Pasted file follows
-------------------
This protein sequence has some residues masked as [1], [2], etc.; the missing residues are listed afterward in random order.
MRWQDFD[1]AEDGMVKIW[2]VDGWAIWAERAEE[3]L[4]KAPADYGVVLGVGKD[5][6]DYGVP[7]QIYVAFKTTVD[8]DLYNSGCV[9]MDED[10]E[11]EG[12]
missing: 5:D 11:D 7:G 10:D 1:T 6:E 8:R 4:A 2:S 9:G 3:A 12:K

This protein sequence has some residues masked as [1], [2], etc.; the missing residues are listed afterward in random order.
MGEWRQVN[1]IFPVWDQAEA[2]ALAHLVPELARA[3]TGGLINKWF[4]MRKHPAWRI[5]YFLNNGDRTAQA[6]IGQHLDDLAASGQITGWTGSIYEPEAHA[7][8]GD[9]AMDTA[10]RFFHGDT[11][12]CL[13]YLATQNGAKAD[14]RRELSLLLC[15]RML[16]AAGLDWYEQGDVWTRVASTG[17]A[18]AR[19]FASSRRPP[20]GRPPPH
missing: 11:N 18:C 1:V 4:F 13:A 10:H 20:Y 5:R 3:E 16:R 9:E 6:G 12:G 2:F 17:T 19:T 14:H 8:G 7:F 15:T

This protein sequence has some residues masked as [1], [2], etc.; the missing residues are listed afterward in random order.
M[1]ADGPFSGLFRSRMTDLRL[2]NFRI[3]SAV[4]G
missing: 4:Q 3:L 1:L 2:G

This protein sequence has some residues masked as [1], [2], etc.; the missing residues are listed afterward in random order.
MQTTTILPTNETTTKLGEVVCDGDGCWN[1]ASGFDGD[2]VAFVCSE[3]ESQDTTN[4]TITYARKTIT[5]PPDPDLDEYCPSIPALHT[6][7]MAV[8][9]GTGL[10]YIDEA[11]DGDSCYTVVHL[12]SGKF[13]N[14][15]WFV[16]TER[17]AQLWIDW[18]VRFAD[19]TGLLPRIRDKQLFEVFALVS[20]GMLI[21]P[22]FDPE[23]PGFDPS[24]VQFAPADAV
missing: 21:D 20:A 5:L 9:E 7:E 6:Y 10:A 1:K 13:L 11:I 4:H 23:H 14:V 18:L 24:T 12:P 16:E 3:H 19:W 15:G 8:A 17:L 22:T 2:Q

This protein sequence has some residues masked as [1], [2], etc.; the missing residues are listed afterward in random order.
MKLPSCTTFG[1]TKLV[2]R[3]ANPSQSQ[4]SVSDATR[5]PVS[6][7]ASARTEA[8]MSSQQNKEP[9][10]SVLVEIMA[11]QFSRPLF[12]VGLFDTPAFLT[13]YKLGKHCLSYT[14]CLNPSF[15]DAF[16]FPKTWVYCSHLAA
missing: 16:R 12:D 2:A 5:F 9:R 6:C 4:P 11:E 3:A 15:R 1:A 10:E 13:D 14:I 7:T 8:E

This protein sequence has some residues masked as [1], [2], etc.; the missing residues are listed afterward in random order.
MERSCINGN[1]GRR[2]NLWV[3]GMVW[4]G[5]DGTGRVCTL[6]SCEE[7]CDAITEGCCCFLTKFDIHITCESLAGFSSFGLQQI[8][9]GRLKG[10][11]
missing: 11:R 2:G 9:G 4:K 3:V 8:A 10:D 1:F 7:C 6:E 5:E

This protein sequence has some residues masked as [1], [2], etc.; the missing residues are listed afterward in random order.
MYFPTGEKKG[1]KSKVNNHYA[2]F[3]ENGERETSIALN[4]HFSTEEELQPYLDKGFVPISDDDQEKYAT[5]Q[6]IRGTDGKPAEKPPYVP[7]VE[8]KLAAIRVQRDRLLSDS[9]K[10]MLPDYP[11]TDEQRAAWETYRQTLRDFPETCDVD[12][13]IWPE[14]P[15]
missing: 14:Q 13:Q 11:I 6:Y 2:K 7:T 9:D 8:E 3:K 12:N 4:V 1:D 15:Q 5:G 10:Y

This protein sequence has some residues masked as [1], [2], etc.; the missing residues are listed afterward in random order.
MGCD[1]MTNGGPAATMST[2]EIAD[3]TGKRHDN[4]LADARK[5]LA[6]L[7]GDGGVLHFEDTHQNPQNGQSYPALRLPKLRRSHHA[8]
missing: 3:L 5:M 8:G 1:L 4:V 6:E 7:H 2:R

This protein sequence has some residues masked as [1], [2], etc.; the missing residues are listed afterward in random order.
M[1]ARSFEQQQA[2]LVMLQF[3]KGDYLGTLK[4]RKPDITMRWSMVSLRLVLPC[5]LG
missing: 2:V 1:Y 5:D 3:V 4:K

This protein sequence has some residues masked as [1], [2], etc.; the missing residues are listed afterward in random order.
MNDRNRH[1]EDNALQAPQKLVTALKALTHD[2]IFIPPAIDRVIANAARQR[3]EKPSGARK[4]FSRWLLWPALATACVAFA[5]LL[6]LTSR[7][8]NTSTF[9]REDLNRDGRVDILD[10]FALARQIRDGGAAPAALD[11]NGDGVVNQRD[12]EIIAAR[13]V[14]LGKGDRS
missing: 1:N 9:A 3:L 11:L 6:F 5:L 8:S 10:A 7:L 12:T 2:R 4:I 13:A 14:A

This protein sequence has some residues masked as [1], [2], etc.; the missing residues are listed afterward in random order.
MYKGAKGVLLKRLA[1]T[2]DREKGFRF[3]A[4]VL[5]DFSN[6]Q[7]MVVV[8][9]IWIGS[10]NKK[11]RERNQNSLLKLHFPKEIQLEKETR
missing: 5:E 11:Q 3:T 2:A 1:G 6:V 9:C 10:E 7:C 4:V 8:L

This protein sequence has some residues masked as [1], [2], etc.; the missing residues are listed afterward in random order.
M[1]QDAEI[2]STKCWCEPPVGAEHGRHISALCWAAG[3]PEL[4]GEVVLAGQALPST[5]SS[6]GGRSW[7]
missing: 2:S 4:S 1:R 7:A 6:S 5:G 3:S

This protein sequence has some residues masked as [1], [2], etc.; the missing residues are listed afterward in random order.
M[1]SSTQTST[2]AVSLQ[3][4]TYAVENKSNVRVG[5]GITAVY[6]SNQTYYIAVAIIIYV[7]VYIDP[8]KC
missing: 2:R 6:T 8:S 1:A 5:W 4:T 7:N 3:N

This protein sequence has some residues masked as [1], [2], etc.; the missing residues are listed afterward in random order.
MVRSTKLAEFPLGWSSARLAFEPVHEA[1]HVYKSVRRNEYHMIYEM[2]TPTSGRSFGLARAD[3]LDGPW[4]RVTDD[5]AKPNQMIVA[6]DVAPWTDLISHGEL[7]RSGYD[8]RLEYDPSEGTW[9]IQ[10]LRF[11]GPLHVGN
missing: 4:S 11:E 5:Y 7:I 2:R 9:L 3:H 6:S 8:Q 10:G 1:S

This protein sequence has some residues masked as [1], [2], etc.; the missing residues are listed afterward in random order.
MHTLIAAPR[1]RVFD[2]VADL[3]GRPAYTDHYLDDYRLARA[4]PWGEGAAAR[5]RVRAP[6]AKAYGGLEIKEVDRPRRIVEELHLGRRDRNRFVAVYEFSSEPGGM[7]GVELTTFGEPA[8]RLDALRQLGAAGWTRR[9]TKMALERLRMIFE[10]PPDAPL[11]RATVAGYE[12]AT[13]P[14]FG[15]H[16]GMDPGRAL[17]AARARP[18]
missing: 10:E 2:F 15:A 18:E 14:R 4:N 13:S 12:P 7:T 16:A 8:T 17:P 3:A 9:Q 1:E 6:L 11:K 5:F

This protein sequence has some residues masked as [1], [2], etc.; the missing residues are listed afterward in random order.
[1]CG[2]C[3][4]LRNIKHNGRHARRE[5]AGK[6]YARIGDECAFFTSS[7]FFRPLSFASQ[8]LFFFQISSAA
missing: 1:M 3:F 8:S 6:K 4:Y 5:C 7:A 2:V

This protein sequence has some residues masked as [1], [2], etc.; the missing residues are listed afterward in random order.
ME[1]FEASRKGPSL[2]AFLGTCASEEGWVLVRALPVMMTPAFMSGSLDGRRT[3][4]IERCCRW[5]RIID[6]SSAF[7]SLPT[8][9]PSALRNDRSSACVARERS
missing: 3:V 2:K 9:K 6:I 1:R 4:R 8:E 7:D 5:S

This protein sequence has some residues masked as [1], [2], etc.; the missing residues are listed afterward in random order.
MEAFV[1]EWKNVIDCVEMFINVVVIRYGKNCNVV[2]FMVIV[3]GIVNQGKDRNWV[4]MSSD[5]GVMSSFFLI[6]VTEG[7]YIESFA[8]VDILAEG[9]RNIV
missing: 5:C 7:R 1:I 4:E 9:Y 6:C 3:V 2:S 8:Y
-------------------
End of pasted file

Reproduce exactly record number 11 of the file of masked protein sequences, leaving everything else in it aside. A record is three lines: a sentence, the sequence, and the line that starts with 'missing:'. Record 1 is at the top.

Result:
This protein sequence has some residues masked as [1], [2], etc.; the missing residues are listed afterward in random order.
MYKGAKGVLLKRLA[1]T[2]DREKGFRF[3]A[4]VL[5]DFSN[6]Q[7]MVVV[8][9]IWIGS[10]NKK[11]RERNQNSLLKLHFPKEIQLEKETR
missing: 5:E 11:Q 3:T 2:A 1:G 6:V 9:C 10:E 7:C 4:V 8:L